The biggest win this year was blocking the passage of the Governor’s school voucher bill that would have been devastating to our already underfunded public schools. The original SB173 did not pass on the first go, and had we not flipped three Senate districts in 2017 and 2018 (Senate 6, 40 and 48), the outcome would have been different. SB173 almost gained a second life when it was attached to another education bill. We all thought arms would be twisted to get that bill through, but it never got to the Senate floor because the Republican leadership simply didn’t have the votes.  

While I’m glad we did no harm to our public schools, the school voucher bill was a good reminder that we still need solutions for families whose needs aren’t being met in the public schools. Thank you to those who reached out to me to tell me your stories. Know that I heard you. The other big win this year was the dyslexia bill, a bill that my predecessor worked hard on. Now all Georgia school children will be screened for dyslexia and receive early intervention, and Georgia’s teachers will be better armed to help kids with dyslexia. I’d love to see a similar approach to other types of learning disabilities. This is how we fix public schools, not by taking money away and giving it to private schools.

The Biggest Disappointment — Georgia Ambulance Services

During my campaign, I learned of some very distressing issues regarding slow ambulance response times. So I was pleased to learn about HB264, which sought to address some of the governance issues that impact ambulance contracts. It was a good bill that many people worked very hard on, including family members of victims who died while waiting for an ambulance to arrive. I was excited to vote it out of the Senate Ethics Committee. On Sine Die, I was crushed to read the Conference Committee Report on HB264. Several unrelated bills had been added to HB264 as amendments, including an amendment that attempted to weaken campaign finance laws by allowing large increases in PAC contributions. These last minute shenanigans were totally disrespectful to the legislative process, and to the victims. Ultimately, HB264 did not pass this year, so I am motivated to help clean the bill up next year.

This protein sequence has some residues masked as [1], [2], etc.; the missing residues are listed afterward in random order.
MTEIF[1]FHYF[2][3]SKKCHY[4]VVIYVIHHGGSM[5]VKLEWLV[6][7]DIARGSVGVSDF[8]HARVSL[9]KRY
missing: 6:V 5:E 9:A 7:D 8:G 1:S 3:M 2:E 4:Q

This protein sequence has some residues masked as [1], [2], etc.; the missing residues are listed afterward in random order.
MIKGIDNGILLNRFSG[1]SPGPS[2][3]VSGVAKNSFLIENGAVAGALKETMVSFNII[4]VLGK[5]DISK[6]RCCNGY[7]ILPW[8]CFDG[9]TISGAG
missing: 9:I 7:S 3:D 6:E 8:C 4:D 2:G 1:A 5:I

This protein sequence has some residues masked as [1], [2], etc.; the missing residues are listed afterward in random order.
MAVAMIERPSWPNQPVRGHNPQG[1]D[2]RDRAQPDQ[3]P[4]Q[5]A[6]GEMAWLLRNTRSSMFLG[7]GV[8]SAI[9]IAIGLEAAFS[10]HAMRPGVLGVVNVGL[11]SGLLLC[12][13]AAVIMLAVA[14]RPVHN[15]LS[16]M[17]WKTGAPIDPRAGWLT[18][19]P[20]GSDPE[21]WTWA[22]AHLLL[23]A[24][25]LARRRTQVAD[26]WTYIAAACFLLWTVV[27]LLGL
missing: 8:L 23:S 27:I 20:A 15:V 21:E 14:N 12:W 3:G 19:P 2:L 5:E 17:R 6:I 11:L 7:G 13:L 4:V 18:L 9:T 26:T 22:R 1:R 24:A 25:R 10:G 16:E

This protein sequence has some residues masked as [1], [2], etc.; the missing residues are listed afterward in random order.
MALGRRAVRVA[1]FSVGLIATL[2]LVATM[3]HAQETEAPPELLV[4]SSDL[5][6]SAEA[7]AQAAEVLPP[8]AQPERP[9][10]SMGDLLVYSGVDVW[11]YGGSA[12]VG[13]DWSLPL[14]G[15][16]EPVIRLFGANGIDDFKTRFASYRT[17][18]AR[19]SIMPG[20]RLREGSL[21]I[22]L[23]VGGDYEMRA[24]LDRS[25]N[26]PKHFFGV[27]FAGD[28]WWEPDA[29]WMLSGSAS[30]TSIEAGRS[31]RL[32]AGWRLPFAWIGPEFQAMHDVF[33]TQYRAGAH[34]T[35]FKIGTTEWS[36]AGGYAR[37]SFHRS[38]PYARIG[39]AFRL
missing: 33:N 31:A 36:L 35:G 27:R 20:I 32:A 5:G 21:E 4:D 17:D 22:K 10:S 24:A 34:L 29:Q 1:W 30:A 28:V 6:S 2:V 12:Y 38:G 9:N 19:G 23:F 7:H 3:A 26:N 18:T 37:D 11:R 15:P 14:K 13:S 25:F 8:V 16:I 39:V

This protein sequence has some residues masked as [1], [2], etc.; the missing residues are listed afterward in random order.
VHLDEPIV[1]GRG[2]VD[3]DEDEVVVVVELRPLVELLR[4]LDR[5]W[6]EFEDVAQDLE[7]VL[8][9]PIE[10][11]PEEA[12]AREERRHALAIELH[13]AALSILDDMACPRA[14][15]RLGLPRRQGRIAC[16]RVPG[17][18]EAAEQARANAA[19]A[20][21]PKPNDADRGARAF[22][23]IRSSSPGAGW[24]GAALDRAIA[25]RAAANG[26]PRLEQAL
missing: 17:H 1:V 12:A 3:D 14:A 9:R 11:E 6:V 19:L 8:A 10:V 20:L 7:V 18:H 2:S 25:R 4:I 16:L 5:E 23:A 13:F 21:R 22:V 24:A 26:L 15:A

The Biggest Area for Improvement — Healthcare

Sen. Nikema Williams, Chair of the Georgia Democratic Party, prepares her confetti for the last moments of Sine Die.

While there were some healthcare wins, such as Medical Marijuana Oil and Needle Exchange programs, we did not get the overhaul of Georgia’s healthcare system that is so desperately needed. Although our hospitals seemed pleased that the Governor was finally willing to introduce a weak Medicaid Waiver bill, the bar remains very low.  And while a compromise was reached regarding the CON regulatory system, for-profit healthcare still got huge exceptions written into the law. Access to affordable healthcare for everyone needs to continue to be a top priority for candidates as we go in to 2020 elections.